Researchers at the University of Southampton have described two new species of spinosaurid, a group of predatory dinosaurs, on the Isle of Wight.
The two dinosaurs belong to the theropod family and are close relatives of the distinctive Spinosaurus. Judging by the crocodile-like shape of their skull, these animals hunted prey on both land and water, the team explained. The species were described based on fossilized bones unearthed near Brighstone over several years. These included parts of two skulls and a large tail section. Overall, 50 different bones from the site have been unearthed from rocks in the 125-million-year-old Wessex Formation.
Apart from these two, only one other species of spinosaurid has previously been unearthed in the UK, the Baryonyx. Virtually all other findings consisted of isolated teeth or bones.
“We found the skulls to differ not only from Baryonyx, but also one another, suggesting the UK housed a greater diversity of spinosaurids than previously thought,” explains Chris Barker, a PhD student at the University of Southampton and lead author of the study.
“It might sound odd to have two similar and closely related carnivores in an ecosystem, but this is actually very common for both dinosaurs and numerous living ecosystems,” said Dr David Hone, co-author from Queen Mary University of London.
After analyzing the fossils at the University of Southampton, the authors determined that they didn’t belong to any previously identified species.
Following this, one specimen has been christened Ceratosuchops inferodios, roughly translating to “horned crocodile-faced hell heron”. This species is characterized by a series of short horns and bumps growing around the animal’s brow. The name was owed to its likely hunting style, which would be similar to that of a heron, which catches aquatic prey by lurking around the edges of waterways. At the same time, the diet of herons is much more flexible than most people would assume, and often includes terrestrial prey.
The other specimen was named Riparovenator milnerae, translating to “Milner’s riverbank hunter”. This name was given in honor of British paleontologist Angela Milner, who recently passed away. Dr. Milner was the one to study and name Baryonyx.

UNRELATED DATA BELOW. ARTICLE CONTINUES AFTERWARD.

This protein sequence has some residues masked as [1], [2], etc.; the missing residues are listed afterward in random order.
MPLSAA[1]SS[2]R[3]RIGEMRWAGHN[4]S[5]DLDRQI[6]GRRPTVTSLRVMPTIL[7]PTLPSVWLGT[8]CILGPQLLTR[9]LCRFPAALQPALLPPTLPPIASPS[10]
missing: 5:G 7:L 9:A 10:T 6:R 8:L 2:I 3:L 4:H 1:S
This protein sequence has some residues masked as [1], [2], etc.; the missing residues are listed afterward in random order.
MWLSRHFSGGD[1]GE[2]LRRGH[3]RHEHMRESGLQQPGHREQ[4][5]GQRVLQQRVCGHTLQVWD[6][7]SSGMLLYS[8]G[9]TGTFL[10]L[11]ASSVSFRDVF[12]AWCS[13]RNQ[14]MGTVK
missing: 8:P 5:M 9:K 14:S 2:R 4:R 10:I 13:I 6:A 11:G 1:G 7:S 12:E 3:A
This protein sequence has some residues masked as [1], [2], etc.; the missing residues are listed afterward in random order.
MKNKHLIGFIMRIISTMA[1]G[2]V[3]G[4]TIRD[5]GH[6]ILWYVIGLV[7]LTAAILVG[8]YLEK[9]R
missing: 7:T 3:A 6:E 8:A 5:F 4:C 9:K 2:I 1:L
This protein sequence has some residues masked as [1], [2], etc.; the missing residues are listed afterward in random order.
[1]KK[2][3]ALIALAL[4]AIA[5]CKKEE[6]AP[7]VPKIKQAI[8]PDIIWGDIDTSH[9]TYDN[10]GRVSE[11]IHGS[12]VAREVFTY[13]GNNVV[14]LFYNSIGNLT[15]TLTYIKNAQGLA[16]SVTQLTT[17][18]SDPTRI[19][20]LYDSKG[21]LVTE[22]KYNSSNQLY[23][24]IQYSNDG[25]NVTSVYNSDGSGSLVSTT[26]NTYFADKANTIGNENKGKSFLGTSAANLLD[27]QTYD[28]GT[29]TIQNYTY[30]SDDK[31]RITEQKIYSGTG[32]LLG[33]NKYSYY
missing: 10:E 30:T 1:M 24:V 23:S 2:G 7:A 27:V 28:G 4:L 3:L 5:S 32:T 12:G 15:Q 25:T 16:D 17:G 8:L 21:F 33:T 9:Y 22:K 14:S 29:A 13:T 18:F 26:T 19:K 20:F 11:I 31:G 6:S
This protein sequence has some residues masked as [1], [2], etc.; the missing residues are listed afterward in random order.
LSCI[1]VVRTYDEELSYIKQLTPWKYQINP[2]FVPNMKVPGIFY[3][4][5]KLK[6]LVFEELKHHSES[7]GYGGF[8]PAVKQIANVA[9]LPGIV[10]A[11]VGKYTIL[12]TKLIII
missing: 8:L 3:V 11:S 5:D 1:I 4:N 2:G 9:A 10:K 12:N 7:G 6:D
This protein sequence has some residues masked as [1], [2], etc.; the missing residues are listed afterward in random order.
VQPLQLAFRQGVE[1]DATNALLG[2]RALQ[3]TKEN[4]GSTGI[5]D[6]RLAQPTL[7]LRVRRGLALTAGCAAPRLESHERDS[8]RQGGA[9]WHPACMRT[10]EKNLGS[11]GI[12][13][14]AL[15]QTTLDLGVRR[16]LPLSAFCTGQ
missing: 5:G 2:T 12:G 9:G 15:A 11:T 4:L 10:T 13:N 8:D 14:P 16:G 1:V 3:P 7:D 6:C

With the caveat that the skeletons are incomplete, so we can’t know for sure, the researchers estimate that both dinosaurs grew to around nine meters in length, and their skulls would grow to around a meter in length. Based on these fossils, the authors propose that spinosaurids likely evolved in Europe and then dispersed into Asia, Africa, and South America.
The rocks on the Isle of Wight where these fossils were found formed in an ancient floodplain environment in a Mediterranean climate. Remnants of forest fires can be seen as dark bands throughout the cliffs even up to today. However, at the time, this environment provided ample hunting opportunities consisting of fish, sharks, and crocodiles in various bodies of water.
“On behalf of the museum, I wish to express our gratitude to the collectors, including colleagues at the museum, who have made these amazing finds, and made them available for scientific research. We also congratulate the team who have worked on these exciting finds and brought them to publication” said Dr Martin Munt, Curator of Dinosaur Isle Museum.
The new fossils will go on display at Dinosaur Isle Museum at Sandown.
The paper “New spinosaurids from the Wessex Formation (Early Cretaceous, UK) and the European origins of Spinosauridae” has been published in the journal Scientific Reports.
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